In this month’s Construction Magazine, Darragh looks at the impact of taxes on your retirement.
As the oft-quoted phrase goes, “nothing can be said to be certain, except death and taxes” – and tax in retirement is no different. There is good news, however and with careful planning, you can reduce your tax burden in retirement by making the most of the exceptions and tax relief available.
In order to encourage people to save for their future, we receive valuable incentives from the government in the form of tax relief. It is one of the most compelling reasons to save for your future. Other forms of savings do not attract the same generous incentives. Each contribution made to a retirement savings scheme benefits from tax relief based on the rate of income tax you pay (this is typically either 20% or 40%). You also receive tax-free growth on the investment gains within the pension and a tax-free lump sum at retirement. However, there are some taxes that must be paid on pension income you receive once you have retired.
No escaping the inevitable
Retirement income is treated the same as regular income so income tax is levied on it. There really is no escaping tax in some form. Part of my role in Milestone Advisory is to demystify the tax treatment of pensions and ensure my clients’ pensions are taxed correctly and are benefitting from all available tax credits.
Retirement income includes a pension (guaranteed income for life), withdrawals made from an Approved Retirement Fund (ARF) or Vested PRSAs. The Revenue Commissioners will calculate the correct rate of income tax that you should pay on your pension. Life companies are obliged to deduct income tax at the highest rate (currently 40%), until they receive a Tax Credit Certificate from the Revenue Commissioners to tell them what rate they should deduct from your pension income.
Other forms of tax include:
- PRSI: You do not have to pay PRSI on annuity payments (guaranteed income for life). However, ARFs, Vested PRSAs, trivial pensions and taxable cash payments are liable to PRSI Class S (currently 4%) until age 66.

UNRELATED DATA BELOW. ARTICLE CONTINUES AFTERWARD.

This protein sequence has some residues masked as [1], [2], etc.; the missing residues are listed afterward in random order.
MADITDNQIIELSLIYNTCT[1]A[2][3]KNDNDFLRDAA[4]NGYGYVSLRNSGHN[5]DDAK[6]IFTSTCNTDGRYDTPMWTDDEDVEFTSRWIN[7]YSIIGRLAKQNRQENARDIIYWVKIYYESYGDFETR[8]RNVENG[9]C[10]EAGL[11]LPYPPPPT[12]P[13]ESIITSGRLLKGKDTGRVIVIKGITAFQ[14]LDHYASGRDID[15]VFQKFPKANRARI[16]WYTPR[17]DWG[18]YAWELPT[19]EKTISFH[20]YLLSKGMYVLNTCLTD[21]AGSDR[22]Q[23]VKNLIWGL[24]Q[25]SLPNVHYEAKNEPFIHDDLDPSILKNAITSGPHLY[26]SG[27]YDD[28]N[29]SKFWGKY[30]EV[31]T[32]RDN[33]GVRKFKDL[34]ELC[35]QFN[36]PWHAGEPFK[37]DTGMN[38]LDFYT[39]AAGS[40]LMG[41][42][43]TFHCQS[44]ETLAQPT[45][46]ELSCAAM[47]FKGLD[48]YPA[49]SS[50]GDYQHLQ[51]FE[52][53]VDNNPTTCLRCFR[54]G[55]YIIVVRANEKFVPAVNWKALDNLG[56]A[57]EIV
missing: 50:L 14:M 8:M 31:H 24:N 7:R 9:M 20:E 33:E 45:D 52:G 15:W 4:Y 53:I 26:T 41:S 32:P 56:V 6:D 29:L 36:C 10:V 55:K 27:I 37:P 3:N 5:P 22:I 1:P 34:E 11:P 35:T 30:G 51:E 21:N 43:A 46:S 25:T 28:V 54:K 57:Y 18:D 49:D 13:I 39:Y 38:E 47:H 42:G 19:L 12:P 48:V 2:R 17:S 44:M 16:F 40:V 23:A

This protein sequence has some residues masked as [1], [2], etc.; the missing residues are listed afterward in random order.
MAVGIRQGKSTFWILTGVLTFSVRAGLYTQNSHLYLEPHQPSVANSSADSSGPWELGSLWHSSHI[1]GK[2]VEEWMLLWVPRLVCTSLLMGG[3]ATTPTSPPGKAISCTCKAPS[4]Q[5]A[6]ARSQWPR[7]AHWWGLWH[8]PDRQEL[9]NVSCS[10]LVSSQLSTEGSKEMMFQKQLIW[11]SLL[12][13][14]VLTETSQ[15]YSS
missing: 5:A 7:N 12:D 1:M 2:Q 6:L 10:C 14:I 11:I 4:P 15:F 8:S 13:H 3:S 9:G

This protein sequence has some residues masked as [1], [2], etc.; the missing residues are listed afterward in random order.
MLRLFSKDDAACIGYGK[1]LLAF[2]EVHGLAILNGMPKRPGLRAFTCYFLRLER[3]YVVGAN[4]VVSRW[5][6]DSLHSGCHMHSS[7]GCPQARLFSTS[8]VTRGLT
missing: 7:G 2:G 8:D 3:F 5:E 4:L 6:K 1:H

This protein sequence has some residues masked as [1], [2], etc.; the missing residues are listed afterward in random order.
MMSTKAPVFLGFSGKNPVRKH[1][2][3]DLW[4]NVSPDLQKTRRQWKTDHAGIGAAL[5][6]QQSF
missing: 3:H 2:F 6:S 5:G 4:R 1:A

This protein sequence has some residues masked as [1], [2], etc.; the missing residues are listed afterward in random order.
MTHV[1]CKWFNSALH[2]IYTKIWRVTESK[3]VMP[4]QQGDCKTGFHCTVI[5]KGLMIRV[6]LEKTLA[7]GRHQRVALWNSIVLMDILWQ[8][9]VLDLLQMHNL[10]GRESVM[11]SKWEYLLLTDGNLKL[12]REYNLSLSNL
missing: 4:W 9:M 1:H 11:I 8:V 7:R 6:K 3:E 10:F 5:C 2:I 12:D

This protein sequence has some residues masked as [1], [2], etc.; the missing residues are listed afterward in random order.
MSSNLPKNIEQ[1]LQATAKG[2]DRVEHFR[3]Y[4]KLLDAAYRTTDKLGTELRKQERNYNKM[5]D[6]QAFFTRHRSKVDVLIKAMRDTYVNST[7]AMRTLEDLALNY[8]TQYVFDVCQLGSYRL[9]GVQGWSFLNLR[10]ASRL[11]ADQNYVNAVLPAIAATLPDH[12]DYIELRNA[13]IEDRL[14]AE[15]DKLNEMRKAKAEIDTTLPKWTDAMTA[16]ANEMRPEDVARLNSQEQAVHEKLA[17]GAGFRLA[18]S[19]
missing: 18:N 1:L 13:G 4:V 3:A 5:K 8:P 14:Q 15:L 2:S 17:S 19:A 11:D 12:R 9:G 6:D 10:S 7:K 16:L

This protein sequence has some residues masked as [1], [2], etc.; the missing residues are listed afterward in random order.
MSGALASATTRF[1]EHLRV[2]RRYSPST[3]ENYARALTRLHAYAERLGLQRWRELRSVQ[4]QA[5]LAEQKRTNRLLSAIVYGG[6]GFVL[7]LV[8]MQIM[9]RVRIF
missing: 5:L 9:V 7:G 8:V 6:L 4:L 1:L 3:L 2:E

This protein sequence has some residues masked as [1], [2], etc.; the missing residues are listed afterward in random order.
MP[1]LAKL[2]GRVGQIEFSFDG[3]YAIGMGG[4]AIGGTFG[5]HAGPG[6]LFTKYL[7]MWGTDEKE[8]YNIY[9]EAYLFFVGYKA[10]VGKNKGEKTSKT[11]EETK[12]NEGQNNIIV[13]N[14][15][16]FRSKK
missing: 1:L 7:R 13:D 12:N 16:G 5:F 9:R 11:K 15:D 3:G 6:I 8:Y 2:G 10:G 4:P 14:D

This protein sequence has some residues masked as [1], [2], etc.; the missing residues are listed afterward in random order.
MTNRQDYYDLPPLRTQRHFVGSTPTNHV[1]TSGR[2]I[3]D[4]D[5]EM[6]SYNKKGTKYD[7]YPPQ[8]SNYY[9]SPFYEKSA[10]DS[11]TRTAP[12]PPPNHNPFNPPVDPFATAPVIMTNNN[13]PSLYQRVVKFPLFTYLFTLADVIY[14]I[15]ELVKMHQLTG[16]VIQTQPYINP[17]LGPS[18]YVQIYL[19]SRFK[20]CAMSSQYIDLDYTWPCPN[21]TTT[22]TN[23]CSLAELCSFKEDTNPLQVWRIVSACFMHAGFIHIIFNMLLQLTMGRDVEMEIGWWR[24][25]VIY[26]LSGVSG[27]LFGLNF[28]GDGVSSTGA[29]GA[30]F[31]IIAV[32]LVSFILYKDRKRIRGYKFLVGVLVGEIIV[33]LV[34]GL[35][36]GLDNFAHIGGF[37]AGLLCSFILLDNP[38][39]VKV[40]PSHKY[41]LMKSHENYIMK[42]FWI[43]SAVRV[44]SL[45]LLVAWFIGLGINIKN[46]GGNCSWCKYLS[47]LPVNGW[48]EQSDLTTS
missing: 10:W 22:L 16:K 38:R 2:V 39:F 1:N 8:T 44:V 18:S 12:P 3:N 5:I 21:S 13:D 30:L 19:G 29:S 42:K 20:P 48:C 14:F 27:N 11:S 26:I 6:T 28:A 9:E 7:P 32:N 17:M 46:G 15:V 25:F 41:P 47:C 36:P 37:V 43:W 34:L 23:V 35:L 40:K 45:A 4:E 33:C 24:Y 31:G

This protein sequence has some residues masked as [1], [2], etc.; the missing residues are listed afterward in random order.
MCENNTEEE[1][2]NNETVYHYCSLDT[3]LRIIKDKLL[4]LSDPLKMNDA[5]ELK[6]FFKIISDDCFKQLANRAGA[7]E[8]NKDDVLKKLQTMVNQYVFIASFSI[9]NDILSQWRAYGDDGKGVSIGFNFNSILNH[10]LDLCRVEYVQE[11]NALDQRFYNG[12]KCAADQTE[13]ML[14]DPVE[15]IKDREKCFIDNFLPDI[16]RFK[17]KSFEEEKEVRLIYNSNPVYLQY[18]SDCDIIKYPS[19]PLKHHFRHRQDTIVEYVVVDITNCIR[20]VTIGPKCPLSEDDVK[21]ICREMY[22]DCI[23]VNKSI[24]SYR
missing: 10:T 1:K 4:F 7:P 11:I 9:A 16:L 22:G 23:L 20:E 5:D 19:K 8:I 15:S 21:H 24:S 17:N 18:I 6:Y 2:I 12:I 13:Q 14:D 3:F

- Universal Social Charge (USC): This is calculated based on the full pension income amount. Depending on your personal circumstances, individual USC rates may apply.
Don’t rush to drawdown your pension
Once you access your pension lump sum (which could be tax free up to €200,000), there will be tax liable on the post retirement pension annuity or ARF/Vested PRSA income received. If opting for the ARF route at retirement, where the ARF owner reaches 61 years of age, an imputed distribution is calculated as a percentage (currently 4%) of the market value of assets in the ARF. The imputed distribution rises to 5% where the ARF owner reaches 71 years of age. This minimum distribution is subject to income tax.
If you delay accessing your pension fund, it may pass tax-free to your spouse, for example, in the event of your death. With an ARF, the fund will pass too, but your spouse will be liable to income tax on drawdowns from it. But with an intact pension fund (provided the related employment has ceased), no tax will apply.
Multiple Pension Pots with different providers?
If you have multiple pension pots, it is not always beneficial to combine them into one place. Having two or three different pensions from different employments can give some flexibility when it comes to retirement, where you can retire the funds at different times. This can allow access to a lump sum from one pension, for example, while maintaining another pension for later retirement.
If you have a defined contribution company pension, the retirement lump sum will depend on your circumstances and how long you have been working for the company. There will be cases where an individual can avail of the one and a half times salary lump-sum option where they could clean out the pension fund entirely, making the requirement to buy an annuity with the remaining funds a moot point. If this description fits you, it is worth considering this as a way of maximising tax savings on your pension.
Here to help you navigate your way to financial security.
Careful planning before retirement can help minimise or even avoid some of the knock-on effects that taxes can create. This can be complex but will enable you to reap the well-earned rewards. For further information, get in touch with me via phone (01 406 8020) or email (firstname.lastname@example.org).
Milestone Advisory DAC t/a Milestone Advisory is regulated by the Central Bank of Ireland.
Warning: The value of your investment may go down as well as up.